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Sale plans put bounce in SingPost's share price

But question marks linger over the postal carrier's future

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Punters are rejoicing over news that mainboard-listed Singapore Post (SingPost) has decided to sell off its struggling US units.

Singapore

PUNTERS are rejoicing over news that mainboard-listed Singapore Post (SingPost) has decided to sell off its struggling US units. The counter leapt to S$1.06 - a level not seen since last October - at Thursday's open, after the move was disclosed overnight.

It eventually closed the day, up 3.52 per cent at S$1.03, with 19.6 million shares changing hands.

Just dropping its loss-making e-commerce businesses in the United States could lift SingPost's earnings by about 30 per cent, based on figures for the nine months to Dec 31, 2018, markets watchers have noted.

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But they also warned that there is still much uncertainty in the plan to offload the two subsidiaries, Jagged Peak and TradeGlobal, in which SingPost first took stakes in 2015.

Doubts over SingPost's ability to find a buyer could still be an overhang on the stock, CGS-CIMB analyst Ngoh Yi Sin told The Business Times over the phone. She added that the downside risk to the share price is "quite limited" at this point, but a re-rating is unlikely until there is more clarity on the outcome of the sale efforts.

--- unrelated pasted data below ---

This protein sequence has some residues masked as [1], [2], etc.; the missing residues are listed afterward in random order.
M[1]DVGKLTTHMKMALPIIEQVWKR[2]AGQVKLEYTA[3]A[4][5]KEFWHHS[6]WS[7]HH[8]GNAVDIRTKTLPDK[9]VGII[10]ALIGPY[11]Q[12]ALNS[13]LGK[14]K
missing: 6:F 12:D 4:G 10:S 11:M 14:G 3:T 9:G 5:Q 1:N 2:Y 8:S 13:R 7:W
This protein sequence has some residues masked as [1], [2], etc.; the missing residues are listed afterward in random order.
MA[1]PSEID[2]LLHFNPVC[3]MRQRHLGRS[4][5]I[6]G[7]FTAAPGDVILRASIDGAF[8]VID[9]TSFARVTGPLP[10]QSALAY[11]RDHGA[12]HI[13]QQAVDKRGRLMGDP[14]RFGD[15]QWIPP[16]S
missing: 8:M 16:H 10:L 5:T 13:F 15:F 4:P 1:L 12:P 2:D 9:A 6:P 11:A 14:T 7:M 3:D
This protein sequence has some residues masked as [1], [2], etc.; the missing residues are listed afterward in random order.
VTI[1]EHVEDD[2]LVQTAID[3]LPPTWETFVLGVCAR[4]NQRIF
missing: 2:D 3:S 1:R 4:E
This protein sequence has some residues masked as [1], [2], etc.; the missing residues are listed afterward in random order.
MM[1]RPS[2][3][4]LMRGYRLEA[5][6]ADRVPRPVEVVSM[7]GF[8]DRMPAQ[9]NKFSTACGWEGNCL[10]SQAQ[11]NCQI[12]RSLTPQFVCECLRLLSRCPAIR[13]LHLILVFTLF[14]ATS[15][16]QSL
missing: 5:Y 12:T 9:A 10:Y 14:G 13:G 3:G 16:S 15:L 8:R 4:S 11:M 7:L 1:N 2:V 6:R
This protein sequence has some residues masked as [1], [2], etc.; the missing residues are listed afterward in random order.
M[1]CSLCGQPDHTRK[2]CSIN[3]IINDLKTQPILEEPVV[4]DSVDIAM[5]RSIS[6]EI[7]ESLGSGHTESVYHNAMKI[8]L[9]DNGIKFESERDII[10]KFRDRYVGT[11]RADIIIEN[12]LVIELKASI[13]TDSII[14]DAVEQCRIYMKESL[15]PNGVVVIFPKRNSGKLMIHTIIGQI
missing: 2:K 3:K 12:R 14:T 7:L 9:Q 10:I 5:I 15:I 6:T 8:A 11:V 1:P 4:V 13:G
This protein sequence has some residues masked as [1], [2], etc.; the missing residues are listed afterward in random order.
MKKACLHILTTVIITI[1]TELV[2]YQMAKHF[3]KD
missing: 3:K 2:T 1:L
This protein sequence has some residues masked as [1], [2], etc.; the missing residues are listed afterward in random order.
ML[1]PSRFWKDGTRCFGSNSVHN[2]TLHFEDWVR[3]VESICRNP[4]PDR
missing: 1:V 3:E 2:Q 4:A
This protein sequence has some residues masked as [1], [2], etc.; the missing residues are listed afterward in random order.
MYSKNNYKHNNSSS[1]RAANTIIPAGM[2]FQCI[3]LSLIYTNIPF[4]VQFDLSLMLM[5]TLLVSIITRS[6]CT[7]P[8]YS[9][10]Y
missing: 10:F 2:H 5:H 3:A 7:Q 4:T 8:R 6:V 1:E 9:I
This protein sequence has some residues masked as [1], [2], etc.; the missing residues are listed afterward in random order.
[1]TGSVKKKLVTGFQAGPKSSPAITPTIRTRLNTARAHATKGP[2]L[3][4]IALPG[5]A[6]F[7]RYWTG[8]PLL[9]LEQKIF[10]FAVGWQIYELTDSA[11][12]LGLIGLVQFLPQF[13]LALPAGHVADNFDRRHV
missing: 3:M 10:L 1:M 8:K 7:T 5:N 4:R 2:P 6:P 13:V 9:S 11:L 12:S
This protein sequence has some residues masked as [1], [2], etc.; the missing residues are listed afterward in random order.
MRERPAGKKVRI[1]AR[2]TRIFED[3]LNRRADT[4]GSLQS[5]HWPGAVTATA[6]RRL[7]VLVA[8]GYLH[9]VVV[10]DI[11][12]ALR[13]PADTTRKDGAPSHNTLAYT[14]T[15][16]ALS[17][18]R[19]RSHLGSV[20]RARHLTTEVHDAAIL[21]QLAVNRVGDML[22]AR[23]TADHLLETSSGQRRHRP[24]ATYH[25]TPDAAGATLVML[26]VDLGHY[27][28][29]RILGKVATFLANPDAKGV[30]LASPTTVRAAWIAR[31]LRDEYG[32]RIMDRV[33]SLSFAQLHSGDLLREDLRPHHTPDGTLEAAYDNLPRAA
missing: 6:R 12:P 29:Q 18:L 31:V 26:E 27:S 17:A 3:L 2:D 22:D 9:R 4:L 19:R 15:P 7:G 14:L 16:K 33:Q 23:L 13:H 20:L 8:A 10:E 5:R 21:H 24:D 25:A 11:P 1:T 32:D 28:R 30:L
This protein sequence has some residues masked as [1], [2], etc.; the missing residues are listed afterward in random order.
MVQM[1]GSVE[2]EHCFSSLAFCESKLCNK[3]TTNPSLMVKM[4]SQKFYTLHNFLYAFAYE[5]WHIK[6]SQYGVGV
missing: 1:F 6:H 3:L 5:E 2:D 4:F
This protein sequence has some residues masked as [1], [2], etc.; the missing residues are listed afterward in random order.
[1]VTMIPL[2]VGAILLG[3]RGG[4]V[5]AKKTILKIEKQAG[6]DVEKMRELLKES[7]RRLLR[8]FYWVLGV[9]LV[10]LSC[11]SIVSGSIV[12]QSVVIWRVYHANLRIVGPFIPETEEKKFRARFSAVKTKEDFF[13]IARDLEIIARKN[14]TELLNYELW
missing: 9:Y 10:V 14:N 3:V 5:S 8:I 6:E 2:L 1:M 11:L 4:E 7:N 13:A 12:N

BT had earlier reported that there are no potential takers lined up for Jagged Peak and TradeGlobal as yet.

Ms Ngoh expects the sale process to take around a year, with SingPost likely to keep running up losses - albeit narrowing ones - until FY2021. She added that it might also have to write off investments made to turn the US e-commerce arm around.

But SingPost must find a balance between sale price and the time it can afford to keep losing money, DBS analyst Sachin Mittal told BT in an e-mail.

Activist fund Quarz Capital, which has a long position on SingPost, has recommended a sale of the e-commerce businesses to a strategic buyer. An earn-out clause could also yield better recovery of the acquisition costs, it added in a research note.

The book value of Jagged Peak and TradeGlobal has been pegged at between S$90 million and S$100 million, although "one can't rule out one-off losses or gains on the sale", Mr Mittal remarked in a report on Thursday.

"If they can sell at book value, that's not bad already," said Ms Ngoh, noting that SingPost had already warned of a possible impairment.

There are other urgent question marks hanging over SingPost's future.

"People need to see where growth can come from," said Ms Ngoh.

Mr Mittal warned in his report of a slowdown in international mail growth, on higher terminal dues.

Efforts to boost local service standards, such as higher wages and headcount for postal delivery staff, could also hit profits to the tune of S$5 million to S$10 million, he said.

Quarz called for "deeper integration of both postal and last-mile services" and a greater emphasis on SingPost's property portfolio, which is the group's smallest segment.